White House, tech industry meet to discuss Covid-19 response

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WASHINGTON (March 11): White House officials met Wednesday with U.S. technology industry officials to discuss tech-related response efforts to combat the 2019 novel coronavirus outbreak and ways for government to collaborate with the private sector.

Covid-19, the disease caused by the virus, has killed about 30 people in the United States, and infected more than 1,000 Americans and over 115,000 people globally.

U.S. Chief Technology Officer Michael Kratsios discussed the planned release of a new database of full-text coronavirus-related scholarly literature and urged tech firms to use tools like "artificial intelligence, to help medical researchers glean scientific insights from this collection of articles," the White House said. "Cutting edge technology companies and major online platforms will play a critical role in this all-hands-on-deck effort," he said.

The companies taking part - by teleconference — included Amazon.com Inc, Apple Inc, Cisco Systems, Facebook Inc, Alphabet Inc's Google, IBM, Microsoft and Twitter, the White House said. Numerous U.S. health and other federal agencies also participated, either in person or teleconference.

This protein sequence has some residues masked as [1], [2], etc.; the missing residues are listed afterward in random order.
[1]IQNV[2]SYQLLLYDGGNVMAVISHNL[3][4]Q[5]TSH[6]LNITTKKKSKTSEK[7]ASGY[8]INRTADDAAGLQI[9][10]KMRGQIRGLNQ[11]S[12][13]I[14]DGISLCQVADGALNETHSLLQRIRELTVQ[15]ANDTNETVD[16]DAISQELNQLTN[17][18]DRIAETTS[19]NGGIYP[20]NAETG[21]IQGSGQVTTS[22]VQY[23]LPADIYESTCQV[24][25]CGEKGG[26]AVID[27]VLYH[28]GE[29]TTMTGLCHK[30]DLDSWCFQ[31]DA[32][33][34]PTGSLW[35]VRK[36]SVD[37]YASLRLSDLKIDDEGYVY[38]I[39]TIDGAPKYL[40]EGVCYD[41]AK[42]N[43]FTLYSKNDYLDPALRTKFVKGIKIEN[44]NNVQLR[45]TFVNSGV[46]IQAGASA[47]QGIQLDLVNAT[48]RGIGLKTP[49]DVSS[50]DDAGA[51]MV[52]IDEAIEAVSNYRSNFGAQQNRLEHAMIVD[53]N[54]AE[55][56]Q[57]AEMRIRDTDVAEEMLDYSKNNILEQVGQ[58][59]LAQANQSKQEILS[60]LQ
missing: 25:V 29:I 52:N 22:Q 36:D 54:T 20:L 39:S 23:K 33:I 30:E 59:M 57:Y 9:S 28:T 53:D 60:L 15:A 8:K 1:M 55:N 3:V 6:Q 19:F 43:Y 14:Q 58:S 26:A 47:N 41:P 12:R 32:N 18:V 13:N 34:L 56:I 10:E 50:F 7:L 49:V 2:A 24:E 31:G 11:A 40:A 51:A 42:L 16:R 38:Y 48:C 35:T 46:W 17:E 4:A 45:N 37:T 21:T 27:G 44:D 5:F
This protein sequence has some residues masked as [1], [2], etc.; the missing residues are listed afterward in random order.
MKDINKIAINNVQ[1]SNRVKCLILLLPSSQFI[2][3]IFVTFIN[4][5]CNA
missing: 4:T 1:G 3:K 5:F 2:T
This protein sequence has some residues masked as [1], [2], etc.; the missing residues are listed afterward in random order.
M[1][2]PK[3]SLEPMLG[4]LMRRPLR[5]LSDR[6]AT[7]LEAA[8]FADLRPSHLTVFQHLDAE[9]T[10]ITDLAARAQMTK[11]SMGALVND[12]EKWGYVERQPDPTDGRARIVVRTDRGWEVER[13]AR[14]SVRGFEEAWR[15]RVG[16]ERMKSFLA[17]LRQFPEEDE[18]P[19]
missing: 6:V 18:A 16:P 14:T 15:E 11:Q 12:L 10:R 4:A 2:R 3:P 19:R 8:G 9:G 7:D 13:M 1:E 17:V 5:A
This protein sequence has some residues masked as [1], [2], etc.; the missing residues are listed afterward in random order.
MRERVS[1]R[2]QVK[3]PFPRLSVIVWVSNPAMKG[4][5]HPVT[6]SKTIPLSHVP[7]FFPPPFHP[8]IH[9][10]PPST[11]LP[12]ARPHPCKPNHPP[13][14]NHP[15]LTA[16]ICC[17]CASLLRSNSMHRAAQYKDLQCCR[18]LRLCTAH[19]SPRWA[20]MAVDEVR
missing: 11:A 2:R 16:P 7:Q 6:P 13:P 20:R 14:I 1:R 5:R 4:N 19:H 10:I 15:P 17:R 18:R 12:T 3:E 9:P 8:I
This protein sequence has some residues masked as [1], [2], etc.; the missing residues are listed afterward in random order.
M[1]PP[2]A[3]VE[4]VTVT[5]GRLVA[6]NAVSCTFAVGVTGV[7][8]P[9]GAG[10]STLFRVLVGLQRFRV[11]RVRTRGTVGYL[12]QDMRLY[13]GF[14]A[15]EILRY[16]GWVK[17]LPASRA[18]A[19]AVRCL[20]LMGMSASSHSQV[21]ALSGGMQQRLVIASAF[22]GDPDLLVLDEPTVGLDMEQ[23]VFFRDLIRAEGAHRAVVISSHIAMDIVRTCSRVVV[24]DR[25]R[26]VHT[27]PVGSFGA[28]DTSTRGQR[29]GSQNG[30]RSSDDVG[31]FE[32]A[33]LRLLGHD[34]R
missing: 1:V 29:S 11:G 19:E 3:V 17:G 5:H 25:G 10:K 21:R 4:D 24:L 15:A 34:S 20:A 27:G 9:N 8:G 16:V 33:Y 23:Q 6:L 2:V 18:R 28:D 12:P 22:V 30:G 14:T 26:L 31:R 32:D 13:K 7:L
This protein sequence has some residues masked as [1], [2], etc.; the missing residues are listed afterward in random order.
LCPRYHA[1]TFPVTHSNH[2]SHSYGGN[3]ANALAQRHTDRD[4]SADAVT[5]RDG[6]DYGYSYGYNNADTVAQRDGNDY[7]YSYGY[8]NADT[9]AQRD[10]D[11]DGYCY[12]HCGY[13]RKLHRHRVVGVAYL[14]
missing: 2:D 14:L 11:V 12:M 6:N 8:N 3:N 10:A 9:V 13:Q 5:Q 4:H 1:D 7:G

Other topics discussed at the meeting included increased coordination to improve information sharing, identification of best practices to root out misinformation and the tech community's efforts around remote work and telehealth, the White House said.

White House officials are meeting members from the airline, financial and healthcare industries to discuss ways to contain the impact from the spread of the virus. But those efforts stand in contrast with the White House ordering federal health officials to treat top-level coronavirus meetings as classified — an unusual step that has restricted information and hampered the U.S. government’s response to the contagion.

On Tuesday, The White House and Congress negotiated over measures to bolster the U.S. economy and Americans’ paychecks against the outbreak’s impact, prompting a rebound in hard-hit stock markets.